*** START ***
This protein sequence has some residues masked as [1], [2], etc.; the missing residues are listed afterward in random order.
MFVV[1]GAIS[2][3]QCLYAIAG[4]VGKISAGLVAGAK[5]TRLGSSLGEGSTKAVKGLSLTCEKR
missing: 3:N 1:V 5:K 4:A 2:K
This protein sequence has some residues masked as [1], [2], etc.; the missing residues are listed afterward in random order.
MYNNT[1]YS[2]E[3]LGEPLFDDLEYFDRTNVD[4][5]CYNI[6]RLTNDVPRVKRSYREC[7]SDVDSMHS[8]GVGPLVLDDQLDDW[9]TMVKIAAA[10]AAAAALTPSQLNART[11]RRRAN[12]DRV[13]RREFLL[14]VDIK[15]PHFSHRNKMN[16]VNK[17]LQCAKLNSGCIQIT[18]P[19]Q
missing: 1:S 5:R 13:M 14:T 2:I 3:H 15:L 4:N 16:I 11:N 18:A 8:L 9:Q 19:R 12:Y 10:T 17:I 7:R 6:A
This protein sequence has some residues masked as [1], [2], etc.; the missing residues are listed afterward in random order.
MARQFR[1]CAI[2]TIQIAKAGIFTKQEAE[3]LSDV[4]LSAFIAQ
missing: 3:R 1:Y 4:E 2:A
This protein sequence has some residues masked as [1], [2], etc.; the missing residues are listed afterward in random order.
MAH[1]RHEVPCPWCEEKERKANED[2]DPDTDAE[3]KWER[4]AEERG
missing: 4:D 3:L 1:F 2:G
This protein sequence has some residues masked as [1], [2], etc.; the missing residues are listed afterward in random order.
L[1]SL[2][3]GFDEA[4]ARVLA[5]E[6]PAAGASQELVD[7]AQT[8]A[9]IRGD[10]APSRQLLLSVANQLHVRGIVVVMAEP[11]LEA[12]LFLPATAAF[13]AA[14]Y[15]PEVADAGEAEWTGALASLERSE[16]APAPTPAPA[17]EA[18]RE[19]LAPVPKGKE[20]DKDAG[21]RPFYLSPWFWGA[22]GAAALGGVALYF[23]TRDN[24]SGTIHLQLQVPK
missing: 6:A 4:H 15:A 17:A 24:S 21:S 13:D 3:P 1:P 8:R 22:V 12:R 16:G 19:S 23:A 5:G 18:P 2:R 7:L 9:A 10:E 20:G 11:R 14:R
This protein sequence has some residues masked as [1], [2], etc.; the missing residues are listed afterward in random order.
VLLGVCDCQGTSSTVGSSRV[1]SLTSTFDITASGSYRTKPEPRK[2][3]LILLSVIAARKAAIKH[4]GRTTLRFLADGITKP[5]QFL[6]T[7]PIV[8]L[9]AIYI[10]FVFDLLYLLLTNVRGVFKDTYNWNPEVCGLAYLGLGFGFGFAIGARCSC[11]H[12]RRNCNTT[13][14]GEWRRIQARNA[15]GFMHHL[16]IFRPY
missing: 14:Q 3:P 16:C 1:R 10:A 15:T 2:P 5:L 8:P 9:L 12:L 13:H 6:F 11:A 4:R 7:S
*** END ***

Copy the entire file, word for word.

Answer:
This protein sequence has some residues masked as [1], [2], etc.; the missing residues are listed afterward in random order.
MFVV[1]GAIS[2][3]QCLYAIAG[4]VGKISAGLVAGAK[5]TRLGSSLGEGSTKAVKGLSLTCEKR
missing: 3:N 1:V 5:K 4:A 2:K
This protein sequence has some residues masked as [1], [2], etc.; the missing residues are listed afterward in random order.
MYNNT[1]YS[2]E[3]LGEPLFDDLEYFDRTNVD[4][5]CYNI[6]RLTNDVPRVKRSYREC[7]SDVDSMHS[8]GVGPLVLDDQLDDW[9]TMVKIAAA[10]AAAAALTPSQLNART[11]RRRAN[12]DRV[13]RREFLL[14]VDIK[15]PHFSHRNKMN[16]VNK[17]LQCAKLNSGCIQIT[18]P[19]Q
missing: 1:S 5:R 13:M 14:T 2:I 3:H 15:L 4:N 16:I 11:N 18:A 8:L 9:Q 19:R 12:Y 10:T 17:I 7:R 6:A
This protein sequence has some residues masked as [1], [2], etc.; the missing residues are listed afterward in random order.
MARQFR[1]CAI[2]TIQIAKAGIFTKQEAE[3]LSDV[4]LSAFIAQ
missing: 3:R 1:Y 4:E 2:A
This protein sequence has some residues masked as [1], [2], etc.; the missing residues are listed afterward in random order.
MAH[1]RHEVPCPWCEEKERKANED[2]DPDTDAE[3]KWER[4]AEERG
missing: 4:D 3:L 1:F 2:G
This protein sequence has some residues masked as [1], [2], etc.; the missing residues are listed afterward in random order.
L[1]SL[2][3]GFDEA[4]ARVLA[5]E[6]PAAGASQELVD[7]AQT[8]A[9]IRGD[10]APSRQLLLSVANQLHVRGIVVVMAEP[11]LEA[12]LFLPATAAF[13]AA[14]Y[15]PEVADAGEAEWTGALASLERSE[16]APAPTPAPA[17]EA[18]RE[19]LAPVPKGKE[20]DKDAG[21]RPFYLSPWFWGA[22]GAAALGGVALYF[23]TRDN[24]SGTIHLQLQVPK
missing: 6:A 4:H 15:A 17:A 24:S 21:S 13:D 3:P 1:P 8:R 22:V 12:R 16:G 19:S 23:A 5:G 18:P 2:R 7:L 9:A 10:E 20:G 11:R 14:R
This protein sequence has some residues masked as [1], [2], etc.; the missing residues are listed afterward in random order.
VLLGVCDCQGTSSTVGSSRV[1]SLTSTFDITASGSYRTKPEPRK[2][3]LILLSVIAARKAAIKH[4]GRTTLRFLADGITKP[5]QFL[6]T[7]PIV[8]L[9]AIYI[10]FVFDLLYLLLTNVRGVFKDTYNWNPEVCGLAYLGLGFGFGFAIGARCSC[11]H[12]RRNCNTT[13][14]GEWRRIQARNA[15]GFMHHL[16]IFRPY
missing: 14:Q 3:P 16:C 1:R 10:A 15:T 2:P 5:L 8:P 9:L 12:L 13:H 6:F 11:A 4:R 7:S